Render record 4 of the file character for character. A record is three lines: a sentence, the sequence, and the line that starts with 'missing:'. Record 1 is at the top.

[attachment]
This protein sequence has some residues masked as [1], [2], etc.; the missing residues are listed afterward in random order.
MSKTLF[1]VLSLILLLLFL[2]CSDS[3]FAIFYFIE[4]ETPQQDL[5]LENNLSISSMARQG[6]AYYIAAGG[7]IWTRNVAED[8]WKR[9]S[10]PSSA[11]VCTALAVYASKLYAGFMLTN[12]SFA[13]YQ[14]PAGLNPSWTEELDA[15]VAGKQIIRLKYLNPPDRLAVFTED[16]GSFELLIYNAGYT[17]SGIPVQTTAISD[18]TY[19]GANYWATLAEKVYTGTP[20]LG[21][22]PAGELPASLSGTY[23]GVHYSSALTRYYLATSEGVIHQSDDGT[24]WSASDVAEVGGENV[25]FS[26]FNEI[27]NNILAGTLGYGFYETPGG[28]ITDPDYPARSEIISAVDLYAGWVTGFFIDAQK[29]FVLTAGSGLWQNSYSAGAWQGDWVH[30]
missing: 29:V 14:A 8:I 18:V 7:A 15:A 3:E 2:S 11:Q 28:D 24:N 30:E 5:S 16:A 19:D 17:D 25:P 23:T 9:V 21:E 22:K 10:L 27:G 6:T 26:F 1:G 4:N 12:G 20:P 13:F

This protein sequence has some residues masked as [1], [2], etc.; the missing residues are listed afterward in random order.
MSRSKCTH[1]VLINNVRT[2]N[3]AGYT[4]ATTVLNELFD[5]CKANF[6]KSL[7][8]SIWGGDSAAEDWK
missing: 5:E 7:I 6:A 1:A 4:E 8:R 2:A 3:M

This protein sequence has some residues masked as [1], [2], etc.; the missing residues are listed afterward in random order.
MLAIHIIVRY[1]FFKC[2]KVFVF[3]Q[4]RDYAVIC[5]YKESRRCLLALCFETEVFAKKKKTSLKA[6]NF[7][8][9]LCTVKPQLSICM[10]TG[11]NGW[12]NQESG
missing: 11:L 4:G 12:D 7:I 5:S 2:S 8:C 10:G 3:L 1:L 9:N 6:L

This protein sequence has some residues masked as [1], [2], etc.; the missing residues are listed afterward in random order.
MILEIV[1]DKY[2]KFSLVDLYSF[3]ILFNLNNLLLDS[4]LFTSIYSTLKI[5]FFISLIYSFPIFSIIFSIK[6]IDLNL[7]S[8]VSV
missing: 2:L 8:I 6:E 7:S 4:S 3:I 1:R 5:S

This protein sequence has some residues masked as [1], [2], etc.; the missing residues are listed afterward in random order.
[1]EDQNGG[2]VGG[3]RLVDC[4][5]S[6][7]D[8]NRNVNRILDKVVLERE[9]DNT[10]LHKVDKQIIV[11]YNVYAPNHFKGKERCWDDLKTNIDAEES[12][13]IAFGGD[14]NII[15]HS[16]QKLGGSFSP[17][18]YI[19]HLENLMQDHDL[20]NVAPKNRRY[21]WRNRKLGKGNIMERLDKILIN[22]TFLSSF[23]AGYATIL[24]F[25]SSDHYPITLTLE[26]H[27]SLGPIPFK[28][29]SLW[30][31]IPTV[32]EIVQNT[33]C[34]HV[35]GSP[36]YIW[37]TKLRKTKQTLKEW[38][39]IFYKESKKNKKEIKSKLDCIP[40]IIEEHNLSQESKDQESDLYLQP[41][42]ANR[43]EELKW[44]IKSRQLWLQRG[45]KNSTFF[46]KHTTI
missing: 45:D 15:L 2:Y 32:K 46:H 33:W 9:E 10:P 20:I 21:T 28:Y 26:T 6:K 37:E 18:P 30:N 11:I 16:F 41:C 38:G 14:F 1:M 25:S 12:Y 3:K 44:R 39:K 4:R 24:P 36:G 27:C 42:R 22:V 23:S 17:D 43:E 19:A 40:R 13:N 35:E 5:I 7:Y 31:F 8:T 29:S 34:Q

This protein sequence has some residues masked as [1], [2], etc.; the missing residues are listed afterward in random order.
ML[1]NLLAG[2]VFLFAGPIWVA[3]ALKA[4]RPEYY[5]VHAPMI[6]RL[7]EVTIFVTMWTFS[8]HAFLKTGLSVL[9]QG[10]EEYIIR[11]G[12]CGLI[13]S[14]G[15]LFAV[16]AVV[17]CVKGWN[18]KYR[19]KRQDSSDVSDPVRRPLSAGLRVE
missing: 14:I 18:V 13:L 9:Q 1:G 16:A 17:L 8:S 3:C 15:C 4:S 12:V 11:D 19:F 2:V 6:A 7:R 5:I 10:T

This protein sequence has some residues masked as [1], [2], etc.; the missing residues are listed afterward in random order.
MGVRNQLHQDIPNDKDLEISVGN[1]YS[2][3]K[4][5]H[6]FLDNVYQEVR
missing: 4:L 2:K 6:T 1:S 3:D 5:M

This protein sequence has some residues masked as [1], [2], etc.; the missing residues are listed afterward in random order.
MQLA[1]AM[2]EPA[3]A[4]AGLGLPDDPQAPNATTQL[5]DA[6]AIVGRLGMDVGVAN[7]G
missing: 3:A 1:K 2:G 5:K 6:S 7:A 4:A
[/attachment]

This protein sequence has some residues masked as [1], [2], etc.; the missing residues are listed afterward in random order.
MILEIV[1]DKY[2]KFSLVDLYSF[3]ILFNLNNLLLDS[4]LFTSIYSTLKI[5]FFISLIYSFPIFSIIFSIK[6]IDLNL[7]S[8]VSV
missing: 2:L 8:I 6:E 7:S 4:S 3:I 1:R 5:S